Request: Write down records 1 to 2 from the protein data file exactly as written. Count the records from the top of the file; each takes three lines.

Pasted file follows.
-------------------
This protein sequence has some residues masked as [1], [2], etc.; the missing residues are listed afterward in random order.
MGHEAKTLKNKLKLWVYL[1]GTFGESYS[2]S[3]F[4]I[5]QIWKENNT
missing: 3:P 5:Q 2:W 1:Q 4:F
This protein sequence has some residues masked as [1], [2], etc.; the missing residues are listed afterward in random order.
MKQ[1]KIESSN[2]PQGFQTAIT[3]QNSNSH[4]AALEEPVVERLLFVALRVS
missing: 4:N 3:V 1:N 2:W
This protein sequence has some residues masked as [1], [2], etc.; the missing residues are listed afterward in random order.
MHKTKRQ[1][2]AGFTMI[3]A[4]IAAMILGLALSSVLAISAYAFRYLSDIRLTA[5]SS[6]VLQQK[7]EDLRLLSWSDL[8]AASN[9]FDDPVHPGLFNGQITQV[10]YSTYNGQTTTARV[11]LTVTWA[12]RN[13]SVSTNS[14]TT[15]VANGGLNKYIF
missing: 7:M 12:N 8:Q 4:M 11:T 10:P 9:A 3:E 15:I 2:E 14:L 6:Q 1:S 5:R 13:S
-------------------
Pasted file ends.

This protein sequence has some residues masked as [1], [2], etc.; the missing residues are listed afterward in random order.
MGHEAKTLKNKLKLWVYL[1]GTFGESYS[2]S[3]F[4]I[5]QIWKENNT
missing: 3:P 5:Q 2:W 1:Q 4:F
This protein sequence has some residues masked as [1], [2], etc.; the missing residues are listed afterward in random order.
MKQ[1]KIESSN[2]PQGFQTAIT[3]QNSNSH[4]AALEEPVVERLLFVALRVS
missing: 4:N 3:V 1:N 2:W